Already we can see the possibility of abiding in the pure nature of mind, the other-powered path of letting go, so that defilements naturally subside and the pure radiance of the mind shines through. Early Buddhism starts to objectify the radiance of the mind around 400BC with the building of stupas, physical representations of the enlightened mind of the Buddha. With the origin of Mahayana Buddhism around 200CE, non-historical celestial buddhas such as Amitabha start to be envisaged, who embody various aspects of the enlightened mind. Devotional practices of reliance on the liberating other-power of such buddhas and bodhisattvas start to be developed.

One of the classic formulations of other-power in Mahayana Buddhism is the dakini, who appears to the Abbot Naropa (956–1041CE) in an ugly form and, in a manner familiar to Sufis, makes him realise that his years of formal practice and scholarship (self-power) have failed to purify his mind. “All that he had neglected and failed to develop was symbolically revealed to him as the vision of an old and ugly woman”(1). “The dakini is the “other”. As an outside awakened reality that interrupts the workings of conventional mind, she is often perceived as dangerous because she threatens the ego structure and its conventions and serves as a constant reminder from the lineages of realized teachers. She acts outside the conventional, conceptual mind, and has therefore the haunting quality of a marginal, liminal figure.”(2)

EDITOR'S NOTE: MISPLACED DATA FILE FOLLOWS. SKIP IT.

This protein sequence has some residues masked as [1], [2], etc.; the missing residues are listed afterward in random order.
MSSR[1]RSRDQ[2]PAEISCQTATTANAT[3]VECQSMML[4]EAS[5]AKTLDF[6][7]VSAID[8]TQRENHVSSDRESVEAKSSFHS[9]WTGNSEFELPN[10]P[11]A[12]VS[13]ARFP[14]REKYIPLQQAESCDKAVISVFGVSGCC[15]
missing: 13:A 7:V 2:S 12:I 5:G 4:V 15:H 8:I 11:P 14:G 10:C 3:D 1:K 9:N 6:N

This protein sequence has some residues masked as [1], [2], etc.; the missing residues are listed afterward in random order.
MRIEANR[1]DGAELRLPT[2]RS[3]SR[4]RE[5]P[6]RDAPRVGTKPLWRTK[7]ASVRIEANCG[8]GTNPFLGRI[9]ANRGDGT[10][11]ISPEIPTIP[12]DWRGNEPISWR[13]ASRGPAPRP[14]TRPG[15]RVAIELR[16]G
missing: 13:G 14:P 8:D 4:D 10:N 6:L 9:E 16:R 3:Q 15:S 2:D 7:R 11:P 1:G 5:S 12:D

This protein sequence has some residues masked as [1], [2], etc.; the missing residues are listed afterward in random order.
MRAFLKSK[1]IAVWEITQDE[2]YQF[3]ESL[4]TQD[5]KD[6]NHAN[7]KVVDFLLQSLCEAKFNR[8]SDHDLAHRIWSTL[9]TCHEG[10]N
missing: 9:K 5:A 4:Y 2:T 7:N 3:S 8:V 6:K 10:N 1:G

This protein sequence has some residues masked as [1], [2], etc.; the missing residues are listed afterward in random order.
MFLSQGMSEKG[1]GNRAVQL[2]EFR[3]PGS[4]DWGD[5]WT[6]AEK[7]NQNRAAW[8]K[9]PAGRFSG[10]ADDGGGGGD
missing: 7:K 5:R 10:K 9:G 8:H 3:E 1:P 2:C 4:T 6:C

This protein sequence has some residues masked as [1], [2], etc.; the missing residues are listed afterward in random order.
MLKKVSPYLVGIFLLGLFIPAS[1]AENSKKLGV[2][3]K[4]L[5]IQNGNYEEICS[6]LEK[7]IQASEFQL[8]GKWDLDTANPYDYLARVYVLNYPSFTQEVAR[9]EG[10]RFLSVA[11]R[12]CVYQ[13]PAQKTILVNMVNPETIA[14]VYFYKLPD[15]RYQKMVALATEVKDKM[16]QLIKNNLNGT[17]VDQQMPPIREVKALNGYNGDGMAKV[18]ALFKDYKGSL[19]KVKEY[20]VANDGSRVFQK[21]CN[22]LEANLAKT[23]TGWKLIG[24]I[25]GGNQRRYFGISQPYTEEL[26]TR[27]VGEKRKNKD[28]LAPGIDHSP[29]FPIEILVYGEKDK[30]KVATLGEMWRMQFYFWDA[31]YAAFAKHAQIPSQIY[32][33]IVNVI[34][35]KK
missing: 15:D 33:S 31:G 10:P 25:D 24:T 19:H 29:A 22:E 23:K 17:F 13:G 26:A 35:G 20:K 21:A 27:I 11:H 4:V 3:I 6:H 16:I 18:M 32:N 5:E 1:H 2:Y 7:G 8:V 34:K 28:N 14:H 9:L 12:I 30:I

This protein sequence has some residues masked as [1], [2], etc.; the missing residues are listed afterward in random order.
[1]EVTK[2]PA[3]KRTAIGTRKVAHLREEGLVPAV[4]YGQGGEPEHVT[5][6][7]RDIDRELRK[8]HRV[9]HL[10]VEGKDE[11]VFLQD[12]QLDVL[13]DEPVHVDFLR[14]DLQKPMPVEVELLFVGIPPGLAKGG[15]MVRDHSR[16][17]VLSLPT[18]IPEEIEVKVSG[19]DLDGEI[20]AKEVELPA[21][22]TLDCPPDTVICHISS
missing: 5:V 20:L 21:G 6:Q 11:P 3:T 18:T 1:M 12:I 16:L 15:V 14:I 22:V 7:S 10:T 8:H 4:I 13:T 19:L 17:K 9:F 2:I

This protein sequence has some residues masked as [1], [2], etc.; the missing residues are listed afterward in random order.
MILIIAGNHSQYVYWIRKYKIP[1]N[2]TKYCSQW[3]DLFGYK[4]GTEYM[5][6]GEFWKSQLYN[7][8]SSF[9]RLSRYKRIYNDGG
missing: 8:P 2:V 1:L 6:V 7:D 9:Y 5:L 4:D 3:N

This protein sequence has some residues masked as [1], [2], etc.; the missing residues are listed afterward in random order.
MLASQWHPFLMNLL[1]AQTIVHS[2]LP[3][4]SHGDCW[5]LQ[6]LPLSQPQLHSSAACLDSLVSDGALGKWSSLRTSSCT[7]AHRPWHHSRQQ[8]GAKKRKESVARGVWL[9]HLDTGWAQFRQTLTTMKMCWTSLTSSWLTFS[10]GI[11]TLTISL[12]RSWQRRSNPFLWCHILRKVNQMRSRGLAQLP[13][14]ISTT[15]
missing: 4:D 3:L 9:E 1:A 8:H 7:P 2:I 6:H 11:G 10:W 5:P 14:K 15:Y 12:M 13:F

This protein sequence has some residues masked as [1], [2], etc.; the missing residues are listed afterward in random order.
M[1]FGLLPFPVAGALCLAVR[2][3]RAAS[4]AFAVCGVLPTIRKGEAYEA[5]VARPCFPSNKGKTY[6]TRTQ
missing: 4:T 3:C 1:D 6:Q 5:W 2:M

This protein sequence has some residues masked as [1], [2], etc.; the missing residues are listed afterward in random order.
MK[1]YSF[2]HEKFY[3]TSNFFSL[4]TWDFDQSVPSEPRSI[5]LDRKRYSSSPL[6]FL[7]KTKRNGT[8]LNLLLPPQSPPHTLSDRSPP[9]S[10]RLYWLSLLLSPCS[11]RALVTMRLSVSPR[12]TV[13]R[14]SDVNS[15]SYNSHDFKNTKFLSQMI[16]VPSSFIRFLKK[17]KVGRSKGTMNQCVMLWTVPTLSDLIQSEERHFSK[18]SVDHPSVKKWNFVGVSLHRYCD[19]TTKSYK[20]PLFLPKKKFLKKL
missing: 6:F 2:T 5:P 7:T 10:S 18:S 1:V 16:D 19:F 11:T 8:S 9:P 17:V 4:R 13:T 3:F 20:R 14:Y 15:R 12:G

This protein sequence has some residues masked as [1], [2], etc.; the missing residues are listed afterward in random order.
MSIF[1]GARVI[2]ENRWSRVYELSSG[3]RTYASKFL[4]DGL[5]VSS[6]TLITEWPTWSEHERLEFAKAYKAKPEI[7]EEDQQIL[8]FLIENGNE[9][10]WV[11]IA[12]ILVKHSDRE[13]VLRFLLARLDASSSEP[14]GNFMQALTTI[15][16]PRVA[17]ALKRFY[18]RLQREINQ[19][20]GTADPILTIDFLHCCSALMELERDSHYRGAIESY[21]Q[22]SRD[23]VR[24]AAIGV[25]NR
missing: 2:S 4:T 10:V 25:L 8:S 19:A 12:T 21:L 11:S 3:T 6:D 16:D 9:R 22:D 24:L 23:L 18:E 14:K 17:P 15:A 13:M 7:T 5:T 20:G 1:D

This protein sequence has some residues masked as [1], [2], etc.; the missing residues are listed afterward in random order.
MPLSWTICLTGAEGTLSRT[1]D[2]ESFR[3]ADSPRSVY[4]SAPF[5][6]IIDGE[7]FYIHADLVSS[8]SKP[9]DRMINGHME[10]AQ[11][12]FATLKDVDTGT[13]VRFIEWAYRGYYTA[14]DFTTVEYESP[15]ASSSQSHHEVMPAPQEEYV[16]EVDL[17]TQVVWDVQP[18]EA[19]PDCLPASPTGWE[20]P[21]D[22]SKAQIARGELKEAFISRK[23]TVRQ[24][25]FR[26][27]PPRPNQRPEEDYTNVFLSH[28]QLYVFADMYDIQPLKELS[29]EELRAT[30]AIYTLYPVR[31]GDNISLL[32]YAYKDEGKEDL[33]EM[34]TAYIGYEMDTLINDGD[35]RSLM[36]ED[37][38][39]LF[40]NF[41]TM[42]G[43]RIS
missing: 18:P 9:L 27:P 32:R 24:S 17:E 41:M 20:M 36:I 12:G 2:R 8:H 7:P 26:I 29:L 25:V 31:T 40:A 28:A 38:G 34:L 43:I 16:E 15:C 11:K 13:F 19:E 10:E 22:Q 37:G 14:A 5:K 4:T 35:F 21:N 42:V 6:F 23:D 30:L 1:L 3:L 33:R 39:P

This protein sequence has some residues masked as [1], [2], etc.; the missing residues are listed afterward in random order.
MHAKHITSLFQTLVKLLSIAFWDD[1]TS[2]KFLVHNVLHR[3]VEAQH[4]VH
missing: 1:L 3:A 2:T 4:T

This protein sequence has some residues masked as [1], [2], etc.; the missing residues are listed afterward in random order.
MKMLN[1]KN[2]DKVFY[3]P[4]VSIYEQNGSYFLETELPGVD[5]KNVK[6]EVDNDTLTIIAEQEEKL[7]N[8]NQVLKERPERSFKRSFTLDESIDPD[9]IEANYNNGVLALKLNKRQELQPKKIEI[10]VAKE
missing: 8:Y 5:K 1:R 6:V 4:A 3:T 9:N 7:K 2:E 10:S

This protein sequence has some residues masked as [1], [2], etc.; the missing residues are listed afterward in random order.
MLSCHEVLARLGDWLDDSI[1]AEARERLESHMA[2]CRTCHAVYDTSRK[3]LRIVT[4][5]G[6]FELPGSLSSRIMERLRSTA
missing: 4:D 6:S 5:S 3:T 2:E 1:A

Tibetan Buddhism revolves around such manifestations of other-power. My former Buddhist tradition emphasises the name Dorje Shugden, meaning ‘Possessing Indestructible Power’, whose manifestation as other-power is the source of so many of the fears and hopes of the Tibetan people.

(1) ‘The Life and Teachings of Naropa’, Herbert Guenther, Oxford University Press (1963)
(2) ‘Dakini’s Warm Breath’, Judith Simmer-Brown, Shambala Publications (2001)


Posted on March 27, 2011, in Buddhism, Sufism and tagged , , , , , . Bookmark the permalink. 5 Comments.

  1. abrar maqbool shah

    dear i am confused how to achieve the realization of the soul. although i had identified one way out that is to control each and every desire. That is possible only when one turns out to be a complete recluse leaving the socity and family to meditate in loneliness. Is there any other way?